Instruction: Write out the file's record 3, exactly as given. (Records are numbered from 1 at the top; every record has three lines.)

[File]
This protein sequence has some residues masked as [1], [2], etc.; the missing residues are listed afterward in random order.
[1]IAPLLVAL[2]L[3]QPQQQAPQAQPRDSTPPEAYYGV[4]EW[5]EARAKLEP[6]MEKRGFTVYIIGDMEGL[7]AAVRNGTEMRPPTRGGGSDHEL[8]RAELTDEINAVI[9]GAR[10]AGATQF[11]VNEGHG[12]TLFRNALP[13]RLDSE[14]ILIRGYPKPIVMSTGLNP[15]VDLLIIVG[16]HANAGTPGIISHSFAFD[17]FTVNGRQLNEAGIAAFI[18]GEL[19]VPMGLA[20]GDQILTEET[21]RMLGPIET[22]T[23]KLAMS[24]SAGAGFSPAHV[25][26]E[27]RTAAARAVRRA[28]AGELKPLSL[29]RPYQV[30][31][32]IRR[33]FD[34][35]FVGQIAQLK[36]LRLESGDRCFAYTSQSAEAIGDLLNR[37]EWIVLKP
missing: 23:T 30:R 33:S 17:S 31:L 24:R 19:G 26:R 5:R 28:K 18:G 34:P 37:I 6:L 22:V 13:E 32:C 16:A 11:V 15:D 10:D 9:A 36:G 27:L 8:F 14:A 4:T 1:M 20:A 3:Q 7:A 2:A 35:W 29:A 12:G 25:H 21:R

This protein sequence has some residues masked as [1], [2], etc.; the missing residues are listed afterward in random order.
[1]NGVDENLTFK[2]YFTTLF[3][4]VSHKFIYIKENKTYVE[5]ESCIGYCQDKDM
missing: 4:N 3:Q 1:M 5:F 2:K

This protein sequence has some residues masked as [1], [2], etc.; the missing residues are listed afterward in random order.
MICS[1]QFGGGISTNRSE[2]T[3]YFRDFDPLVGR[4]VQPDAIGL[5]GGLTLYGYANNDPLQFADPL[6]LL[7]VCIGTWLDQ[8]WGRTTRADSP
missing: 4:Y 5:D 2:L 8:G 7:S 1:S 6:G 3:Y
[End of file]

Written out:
This protein sequence has some residues masked as [1], [2], etc.; the missing residues are listed afterward in random order.
MICS[1]QFGGGISTNRSE[2]T[3]YFRDFDPLVGR[4]VQPDAIGL[5]GGLTLYGYANNDPLQFADPL[6]LL[7]VCIGTWLDQ[8]WGRTTRADSP
missing: 4:Y 5:D 2:L 8:G 7:S 1:S 6:G 3:Y